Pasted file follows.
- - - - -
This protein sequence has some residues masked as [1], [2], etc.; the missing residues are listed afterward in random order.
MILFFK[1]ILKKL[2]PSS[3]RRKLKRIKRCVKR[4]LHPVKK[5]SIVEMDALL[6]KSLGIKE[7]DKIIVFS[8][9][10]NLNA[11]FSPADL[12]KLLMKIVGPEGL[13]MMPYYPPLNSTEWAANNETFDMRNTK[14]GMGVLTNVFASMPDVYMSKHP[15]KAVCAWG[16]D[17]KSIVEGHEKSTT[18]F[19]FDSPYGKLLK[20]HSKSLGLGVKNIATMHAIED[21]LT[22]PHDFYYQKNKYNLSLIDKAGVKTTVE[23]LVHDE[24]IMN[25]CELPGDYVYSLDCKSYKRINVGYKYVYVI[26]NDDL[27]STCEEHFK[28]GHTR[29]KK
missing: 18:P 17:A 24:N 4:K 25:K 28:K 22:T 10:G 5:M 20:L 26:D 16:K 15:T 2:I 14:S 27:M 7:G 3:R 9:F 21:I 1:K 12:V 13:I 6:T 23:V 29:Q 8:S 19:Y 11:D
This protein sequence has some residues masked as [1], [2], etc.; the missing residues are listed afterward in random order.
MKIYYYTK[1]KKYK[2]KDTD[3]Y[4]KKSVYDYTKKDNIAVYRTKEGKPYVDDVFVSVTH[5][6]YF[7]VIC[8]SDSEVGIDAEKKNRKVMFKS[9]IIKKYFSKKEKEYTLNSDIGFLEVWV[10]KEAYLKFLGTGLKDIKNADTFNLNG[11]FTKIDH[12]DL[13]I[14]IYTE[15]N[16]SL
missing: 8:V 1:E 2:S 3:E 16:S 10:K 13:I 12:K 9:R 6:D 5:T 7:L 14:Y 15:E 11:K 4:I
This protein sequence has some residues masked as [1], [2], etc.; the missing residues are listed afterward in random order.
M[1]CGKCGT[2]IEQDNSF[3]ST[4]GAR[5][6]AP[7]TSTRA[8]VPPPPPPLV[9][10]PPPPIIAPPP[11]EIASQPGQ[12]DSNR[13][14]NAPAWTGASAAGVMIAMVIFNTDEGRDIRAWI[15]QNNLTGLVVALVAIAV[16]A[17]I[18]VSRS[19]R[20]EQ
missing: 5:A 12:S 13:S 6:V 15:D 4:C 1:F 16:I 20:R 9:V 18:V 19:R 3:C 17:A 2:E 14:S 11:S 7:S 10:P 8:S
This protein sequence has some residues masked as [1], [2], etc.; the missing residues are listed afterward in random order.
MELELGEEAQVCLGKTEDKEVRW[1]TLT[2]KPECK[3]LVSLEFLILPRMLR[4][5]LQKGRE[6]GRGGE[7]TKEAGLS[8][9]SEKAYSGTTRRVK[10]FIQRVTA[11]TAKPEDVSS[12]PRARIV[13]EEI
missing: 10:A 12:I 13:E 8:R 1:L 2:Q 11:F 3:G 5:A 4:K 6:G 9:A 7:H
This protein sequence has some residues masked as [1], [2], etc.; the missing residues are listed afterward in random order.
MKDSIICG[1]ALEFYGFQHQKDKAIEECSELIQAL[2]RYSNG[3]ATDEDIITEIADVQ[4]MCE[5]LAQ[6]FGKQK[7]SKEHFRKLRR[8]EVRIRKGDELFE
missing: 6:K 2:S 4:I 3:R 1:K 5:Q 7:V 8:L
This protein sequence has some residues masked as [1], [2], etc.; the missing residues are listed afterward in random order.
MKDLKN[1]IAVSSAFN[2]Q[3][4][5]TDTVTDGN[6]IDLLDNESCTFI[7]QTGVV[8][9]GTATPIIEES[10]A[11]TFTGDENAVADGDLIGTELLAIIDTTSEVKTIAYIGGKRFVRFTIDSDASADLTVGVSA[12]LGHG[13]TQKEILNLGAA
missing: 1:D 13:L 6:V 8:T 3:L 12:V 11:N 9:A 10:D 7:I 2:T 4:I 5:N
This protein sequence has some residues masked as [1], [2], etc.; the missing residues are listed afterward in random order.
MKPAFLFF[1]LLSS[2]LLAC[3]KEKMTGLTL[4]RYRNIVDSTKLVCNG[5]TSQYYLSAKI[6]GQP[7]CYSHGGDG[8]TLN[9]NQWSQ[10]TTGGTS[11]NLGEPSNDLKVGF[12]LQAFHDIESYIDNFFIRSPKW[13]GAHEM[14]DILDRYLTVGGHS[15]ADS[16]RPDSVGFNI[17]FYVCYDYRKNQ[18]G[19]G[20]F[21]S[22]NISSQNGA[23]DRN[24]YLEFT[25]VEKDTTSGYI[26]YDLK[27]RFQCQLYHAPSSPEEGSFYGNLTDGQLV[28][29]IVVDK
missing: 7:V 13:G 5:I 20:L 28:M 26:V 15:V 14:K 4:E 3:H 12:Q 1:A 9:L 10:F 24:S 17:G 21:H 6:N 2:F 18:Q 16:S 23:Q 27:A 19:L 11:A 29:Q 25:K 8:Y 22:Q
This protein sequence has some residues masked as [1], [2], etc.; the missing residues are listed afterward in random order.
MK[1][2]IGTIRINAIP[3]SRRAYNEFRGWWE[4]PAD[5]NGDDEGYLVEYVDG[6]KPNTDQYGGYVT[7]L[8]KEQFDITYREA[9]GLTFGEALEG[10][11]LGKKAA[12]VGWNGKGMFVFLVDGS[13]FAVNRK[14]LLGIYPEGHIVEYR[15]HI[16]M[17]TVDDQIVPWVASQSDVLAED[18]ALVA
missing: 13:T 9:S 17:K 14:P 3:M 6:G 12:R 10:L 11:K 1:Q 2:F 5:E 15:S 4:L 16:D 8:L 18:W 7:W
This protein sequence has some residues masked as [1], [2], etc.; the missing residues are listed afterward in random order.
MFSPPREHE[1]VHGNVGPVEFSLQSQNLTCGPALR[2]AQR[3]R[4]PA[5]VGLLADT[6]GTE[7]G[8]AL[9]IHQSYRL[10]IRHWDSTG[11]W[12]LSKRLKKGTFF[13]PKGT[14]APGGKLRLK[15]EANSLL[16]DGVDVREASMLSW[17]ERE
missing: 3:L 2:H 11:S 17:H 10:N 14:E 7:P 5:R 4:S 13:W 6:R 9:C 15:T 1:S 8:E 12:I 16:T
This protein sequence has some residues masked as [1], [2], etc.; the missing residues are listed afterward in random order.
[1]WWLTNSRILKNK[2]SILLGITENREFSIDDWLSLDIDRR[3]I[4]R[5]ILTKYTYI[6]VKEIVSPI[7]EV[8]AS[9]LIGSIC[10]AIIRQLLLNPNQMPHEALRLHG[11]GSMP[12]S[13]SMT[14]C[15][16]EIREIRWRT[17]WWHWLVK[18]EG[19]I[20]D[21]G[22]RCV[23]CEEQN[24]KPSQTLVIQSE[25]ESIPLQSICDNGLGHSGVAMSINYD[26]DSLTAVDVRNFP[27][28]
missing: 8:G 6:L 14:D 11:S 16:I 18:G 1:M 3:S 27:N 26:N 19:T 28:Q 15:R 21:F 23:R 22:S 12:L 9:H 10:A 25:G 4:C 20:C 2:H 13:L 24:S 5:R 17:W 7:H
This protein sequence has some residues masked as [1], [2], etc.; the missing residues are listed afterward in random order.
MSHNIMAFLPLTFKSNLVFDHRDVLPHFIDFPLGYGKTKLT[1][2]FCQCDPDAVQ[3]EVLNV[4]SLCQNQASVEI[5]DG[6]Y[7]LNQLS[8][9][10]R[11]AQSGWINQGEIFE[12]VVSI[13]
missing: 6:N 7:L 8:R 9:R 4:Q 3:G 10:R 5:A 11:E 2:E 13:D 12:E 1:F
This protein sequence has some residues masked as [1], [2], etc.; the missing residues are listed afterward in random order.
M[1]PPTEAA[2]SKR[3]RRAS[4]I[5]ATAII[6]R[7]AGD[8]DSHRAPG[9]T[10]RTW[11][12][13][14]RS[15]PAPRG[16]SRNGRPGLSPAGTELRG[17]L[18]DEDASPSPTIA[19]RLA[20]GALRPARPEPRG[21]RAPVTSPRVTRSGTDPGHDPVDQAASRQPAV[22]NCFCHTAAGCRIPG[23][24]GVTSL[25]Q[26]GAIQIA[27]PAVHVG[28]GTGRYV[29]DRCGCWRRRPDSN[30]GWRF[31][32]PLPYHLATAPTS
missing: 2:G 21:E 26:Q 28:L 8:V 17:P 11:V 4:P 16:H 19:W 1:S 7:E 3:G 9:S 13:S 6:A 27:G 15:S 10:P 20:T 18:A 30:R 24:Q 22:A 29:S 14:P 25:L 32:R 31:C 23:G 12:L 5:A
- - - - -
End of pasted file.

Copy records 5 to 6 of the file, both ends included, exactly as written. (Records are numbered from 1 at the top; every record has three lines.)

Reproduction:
This protein sequence has some residues masked as [1], [2], etc.; the missing residues are listed afterward in random order.
MKDSIICG[1]ALEFYGFQHQKDKAIEECSELIQAL[2]RYSNG[3]ATDEDIITEIADVQ[4]MCE[5]LAQ[6]FGKQK[7]SKEHFRKLRR[8]EVRIRKGDELFE
missing: 6:K 2:S 4:I 3:R 1:K 5:Q 7:V 8:L
This protein sequence has some residues masked as [1], [2], etc.; the missing residues are listed afterward in random order.
MKDLKN[1]IAVSSAFN[2]Q[3][4][5]TDTVTDGN[6]IDLLDNESCTFI[7]QTGVV[8][9]GTATPIIEES[10]A[11]TFTGDENAVADGDLIGTELLAIIDTTSEVKTIAYIGGKRFVRFTIDSDASADLTVGVSA[12]LGHG[13]TQKEILNLGAA
missing: 1:D 13:L 6:V 8:T 3:L 12:V 11:N 9:A 10:D 7:I 2:T 4:I 5:N